People go to fairs and carnivals for fun, not to wallow in existential despair over the human condition. Given this reality, my own psyche was the dark cloud hanging over the corn dog stand that summer. Everywhere I turned I saw another story about loneliness, suffering, and doomed lives. There was a little boy, about 7, that hung around – son of a “carny wife” (woman who moves in with a carnival man for a month or two). All of the grown-ups kept telling him to get lost – but there were no children his own age for him to go to. He was just so – alone, (Where is he today?)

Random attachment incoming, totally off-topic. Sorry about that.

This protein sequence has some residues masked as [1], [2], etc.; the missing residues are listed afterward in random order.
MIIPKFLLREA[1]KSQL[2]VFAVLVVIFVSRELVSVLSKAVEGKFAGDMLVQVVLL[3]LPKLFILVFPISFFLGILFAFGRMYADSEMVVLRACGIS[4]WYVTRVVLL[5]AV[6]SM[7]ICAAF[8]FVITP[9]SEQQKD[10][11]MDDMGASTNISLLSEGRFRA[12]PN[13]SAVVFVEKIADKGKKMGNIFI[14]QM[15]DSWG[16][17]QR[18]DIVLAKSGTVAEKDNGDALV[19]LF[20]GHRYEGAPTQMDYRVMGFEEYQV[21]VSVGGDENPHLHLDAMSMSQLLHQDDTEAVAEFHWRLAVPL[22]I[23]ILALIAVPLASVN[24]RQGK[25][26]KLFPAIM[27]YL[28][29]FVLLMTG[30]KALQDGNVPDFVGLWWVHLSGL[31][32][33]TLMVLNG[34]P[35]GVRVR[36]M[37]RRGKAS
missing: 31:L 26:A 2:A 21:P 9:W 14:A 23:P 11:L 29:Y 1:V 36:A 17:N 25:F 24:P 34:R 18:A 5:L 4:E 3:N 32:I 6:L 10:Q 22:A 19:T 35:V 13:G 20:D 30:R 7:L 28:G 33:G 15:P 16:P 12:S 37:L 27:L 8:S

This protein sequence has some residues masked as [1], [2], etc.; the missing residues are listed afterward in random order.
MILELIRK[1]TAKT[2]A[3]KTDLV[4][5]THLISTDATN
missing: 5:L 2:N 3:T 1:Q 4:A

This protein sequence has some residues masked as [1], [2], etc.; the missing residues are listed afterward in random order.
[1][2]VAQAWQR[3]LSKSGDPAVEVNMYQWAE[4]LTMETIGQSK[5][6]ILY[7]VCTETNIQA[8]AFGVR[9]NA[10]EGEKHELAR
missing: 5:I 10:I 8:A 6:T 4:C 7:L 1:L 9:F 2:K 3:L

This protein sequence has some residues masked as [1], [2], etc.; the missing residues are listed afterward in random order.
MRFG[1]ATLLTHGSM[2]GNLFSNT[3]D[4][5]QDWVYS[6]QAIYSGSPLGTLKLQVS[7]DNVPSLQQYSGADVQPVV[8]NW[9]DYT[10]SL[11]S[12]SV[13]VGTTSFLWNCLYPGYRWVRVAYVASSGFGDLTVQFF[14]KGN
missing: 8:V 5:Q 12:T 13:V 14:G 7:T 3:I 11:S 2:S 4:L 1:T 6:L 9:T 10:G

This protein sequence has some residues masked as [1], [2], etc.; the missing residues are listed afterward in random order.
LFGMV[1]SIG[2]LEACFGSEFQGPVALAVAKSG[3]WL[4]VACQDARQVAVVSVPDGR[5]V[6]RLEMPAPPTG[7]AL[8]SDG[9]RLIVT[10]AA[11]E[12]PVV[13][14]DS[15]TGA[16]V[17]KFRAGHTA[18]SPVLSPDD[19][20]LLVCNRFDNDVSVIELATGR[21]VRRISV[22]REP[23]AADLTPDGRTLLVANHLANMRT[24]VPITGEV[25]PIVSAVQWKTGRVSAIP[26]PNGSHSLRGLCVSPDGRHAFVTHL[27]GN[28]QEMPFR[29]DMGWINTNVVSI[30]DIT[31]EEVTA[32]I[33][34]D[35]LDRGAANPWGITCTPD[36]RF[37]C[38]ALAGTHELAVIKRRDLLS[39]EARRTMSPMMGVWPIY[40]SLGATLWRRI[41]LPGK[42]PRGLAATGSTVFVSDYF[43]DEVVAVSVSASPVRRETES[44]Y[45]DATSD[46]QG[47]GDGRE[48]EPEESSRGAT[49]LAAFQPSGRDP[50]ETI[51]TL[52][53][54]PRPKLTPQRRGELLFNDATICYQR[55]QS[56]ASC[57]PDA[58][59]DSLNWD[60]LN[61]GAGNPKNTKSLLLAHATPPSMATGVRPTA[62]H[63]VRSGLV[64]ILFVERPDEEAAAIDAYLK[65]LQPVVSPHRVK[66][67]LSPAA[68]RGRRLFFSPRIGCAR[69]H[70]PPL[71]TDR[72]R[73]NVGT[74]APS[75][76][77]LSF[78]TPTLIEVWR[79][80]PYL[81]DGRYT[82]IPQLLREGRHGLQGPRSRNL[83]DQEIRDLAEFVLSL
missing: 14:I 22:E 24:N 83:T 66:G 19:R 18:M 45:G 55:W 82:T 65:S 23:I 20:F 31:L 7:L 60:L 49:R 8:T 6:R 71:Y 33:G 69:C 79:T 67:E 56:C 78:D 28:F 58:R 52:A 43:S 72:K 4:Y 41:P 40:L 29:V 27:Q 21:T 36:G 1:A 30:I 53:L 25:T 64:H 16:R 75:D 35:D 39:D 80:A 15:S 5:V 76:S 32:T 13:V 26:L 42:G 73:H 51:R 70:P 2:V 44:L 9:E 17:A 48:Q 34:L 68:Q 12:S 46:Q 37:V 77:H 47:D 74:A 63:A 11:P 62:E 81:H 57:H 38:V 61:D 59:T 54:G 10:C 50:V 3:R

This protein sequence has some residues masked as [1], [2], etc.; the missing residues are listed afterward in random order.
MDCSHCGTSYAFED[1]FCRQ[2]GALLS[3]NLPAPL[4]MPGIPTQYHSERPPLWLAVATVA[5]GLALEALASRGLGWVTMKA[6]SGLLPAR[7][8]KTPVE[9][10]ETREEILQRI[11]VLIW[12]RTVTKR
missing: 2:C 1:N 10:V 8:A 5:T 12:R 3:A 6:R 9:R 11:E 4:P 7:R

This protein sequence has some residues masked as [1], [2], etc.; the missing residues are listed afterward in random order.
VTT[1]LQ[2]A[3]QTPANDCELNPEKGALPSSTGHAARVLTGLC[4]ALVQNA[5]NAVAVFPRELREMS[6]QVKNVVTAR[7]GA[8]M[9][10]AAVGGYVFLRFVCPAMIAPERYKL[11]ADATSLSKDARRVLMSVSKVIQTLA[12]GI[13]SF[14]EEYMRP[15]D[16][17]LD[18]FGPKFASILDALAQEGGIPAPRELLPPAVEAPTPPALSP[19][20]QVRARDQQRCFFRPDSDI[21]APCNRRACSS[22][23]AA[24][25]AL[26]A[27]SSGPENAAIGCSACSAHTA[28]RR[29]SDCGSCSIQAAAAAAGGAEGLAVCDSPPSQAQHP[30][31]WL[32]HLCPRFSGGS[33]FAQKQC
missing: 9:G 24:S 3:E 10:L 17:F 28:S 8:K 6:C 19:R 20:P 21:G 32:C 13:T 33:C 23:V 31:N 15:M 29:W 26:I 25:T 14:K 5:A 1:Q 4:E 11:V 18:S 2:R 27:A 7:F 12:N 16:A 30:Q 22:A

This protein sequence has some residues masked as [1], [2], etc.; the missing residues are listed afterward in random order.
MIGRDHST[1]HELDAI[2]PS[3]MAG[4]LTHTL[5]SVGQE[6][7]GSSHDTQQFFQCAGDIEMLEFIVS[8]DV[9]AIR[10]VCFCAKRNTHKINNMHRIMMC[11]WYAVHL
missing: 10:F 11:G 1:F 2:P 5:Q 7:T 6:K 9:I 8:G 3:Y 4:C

My friend JoAnn Hill, who lived in Willow Glenn, got a job in another food venue. We hung out together when we had breaks at the same time. She was tall – at least 5’11” – and model-gorgeous with long blonde hair. Walking around with her was an instant inferiority complex.
Since JoAnn and I worked there, we got free rides – not always a good thing. The guy who controlled the spidery ride wanted to impress JoAnn so he gave us what felt like hours of extra spinning – I was almost sick to my stomach. Things didn’t improve in the sweltering heat of the Pup Hut. A bad situation got worse when I was tasked to shove sharp sticks into hundreds of naked doggies. It was truly the stuff of nightmares.
And that’s why I’ve never consumed another corn dog.